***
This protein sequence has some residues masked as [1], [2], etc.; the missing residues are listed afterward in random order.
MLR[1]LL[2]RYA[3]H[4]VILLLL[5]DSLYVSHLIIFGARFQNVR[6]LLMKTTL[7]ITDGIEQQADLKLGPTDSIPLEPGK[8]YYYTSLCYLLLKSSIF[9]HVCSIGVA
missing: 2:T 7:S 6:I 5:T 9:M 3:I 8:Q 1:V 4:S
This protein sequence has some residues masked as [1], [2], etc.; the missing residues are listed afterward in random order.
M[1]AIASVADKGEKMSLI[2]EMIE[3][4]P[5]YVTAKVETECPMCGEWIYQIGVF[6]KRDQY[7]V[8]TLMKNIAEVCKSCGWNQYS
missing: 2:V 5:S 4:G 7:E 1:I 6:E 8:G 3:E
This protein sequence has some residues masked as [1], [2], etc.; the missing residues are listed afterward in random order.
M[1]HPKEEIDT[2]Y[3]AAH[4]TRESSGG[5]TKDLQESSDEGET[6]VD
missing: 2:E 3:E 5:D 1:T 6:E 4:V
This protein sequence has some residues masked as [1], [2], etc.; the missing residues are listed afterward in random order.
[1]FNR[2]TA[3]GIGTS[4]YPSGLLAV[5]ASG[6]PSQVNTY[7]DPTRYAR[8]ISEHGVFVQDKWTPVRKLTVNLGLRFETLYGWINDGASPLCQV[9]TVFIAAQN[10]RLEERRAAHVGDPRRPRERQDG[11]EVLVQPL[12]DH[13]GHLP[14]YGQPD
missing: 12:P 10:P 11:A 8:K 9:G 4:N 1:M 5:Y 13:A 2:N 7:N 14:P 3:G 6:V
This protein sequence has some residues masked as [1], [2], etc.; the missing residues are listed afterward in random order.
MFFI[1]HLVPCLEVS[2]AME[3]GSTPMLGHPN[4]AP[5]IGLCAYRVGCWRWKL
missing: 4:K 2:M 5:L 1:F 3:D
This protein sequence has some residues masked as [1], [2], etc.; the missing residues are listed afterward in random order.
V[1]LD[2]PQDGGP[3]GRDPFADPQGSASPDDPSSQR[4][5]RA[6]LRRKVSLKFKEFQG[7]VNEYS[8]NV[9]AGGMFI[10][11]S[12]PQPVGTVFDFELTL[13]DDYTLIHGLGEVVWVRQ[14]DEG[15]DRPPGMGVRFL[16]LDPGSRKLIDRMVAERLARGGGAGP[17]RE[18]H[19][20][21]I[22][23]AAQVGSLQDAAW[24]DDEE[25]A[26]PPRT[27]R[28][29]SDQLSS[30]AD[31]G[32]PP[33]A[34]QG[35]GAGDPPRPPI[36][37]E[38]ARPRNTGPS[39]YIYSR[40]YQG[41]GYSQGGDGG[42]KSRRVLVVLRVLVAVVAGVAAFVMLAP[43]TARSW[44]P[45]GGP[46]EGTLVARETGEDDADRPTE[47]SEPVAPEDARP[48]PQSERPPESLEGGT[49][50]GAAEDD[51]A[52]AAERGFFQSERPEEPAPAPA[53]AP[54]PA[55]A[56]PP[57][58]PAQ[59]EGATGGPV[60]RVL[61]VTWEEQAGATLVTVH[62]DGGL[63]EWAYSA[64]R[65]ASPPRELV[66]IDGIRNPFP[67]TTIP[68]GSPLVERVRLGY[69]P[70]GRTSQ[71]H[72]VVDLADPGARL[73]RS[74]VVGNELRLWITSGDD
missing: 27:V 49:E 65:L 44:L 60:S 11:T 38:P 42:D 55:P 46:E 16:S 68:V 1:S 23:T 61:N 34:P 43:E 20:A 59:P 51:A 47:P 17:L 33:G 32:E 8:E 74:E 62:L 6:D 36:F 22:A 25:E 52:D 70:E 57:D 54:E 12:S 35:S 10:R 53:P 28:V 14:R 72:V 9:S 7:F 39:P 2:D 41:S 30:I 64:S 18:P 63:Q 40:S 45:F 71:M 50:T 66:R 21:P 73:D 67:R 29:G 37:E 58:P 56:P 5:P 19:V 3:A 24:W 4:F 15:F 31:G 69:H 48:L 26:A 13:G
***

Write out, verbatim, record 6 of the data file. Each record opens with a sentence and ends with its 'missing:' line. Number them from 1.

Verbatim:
This protein sequence has some residues masked as [1], [2], etc.; the missing residues are listed afterward in random order.
V[1]LD[2]PQDGGP[3]GRDPFADPQGSASPDDPSSQR[4][5]RA[6]LRRKVSLKFKEFQG[7]VNEYS[8]NV[9]AGGMFI[10][11]S[12]PQPVGTVFDFELTL[13]DDYTLIHGLGEVVWVRQ[14]DEG[15]DRPPGMGVRFL[16]LDPGSRKLIDRMVAERLARGGGAGP[17]RE[18]H[19][20][21]I[22][23]AAQVGSLQDAAW[24]DDEE[25]A[26]PPRT[27]R[28][29]SDQLSS[30]AD[31]G[32]PP[33]A[34]QG[35]GAGDPPRPPI[36][37]E[38]ARPRNTGPS[39]YIYSR[40]YQG[41]GYSQGGDGG[42]KSRRVLVVLRVLVAVVAGVAAFVMLAP[43]TARSW[44]P[45]GGP[46]EGTLVARETGEDDADRPTE[47]SEPVAPEDARP[48]PQSERPPESLEGGT[49][50]GAAEDD[51]A[52]AAERGFFQSERPEEPAPAPA[53]AP[54]PA[55]A[56]PP[57][58]PAQ[59]EGATGGPV[60]RVL[61]VTWEEQAGATLVTVH[62]DGGL[63]EWAYSA[64]R[65]ASPPRELV[66]IDGIRNPFP[67]TTIP[68]GSPLVERVRLGY[69]P[70]GRTSQ[71]H[72]VVDLADPGARL[73]RS[74]VVGNELRLWITSGDD
missing: 27:V 49:E 65:L 44:L 60:S 11:T 38:P 42:D 55:P 46:E 16:S 68:V 1:S 23:T 61:N 34:P 43:E 20:A 59:P 51:A 47:P 17:L 33:G 32:E 8:E 74:E 62:L 6:D 36:F 22:A 25:E 52:D 70:E 57:D 54:E 12:S 35:S 10:R 53:P 28:V 14:R 72:V 9:S 7:F 39:P 2:D 41:S 30:I 64:S 18:P 63:Q 40:S 45:F 71:M 50:T 66:R 21:P 73:D 67:R 29:G 37:E 58:P 56:P 5:P 19:V 3:A 24:W 4:F 15:F 31:G 69:H 48:L 26:A 13:G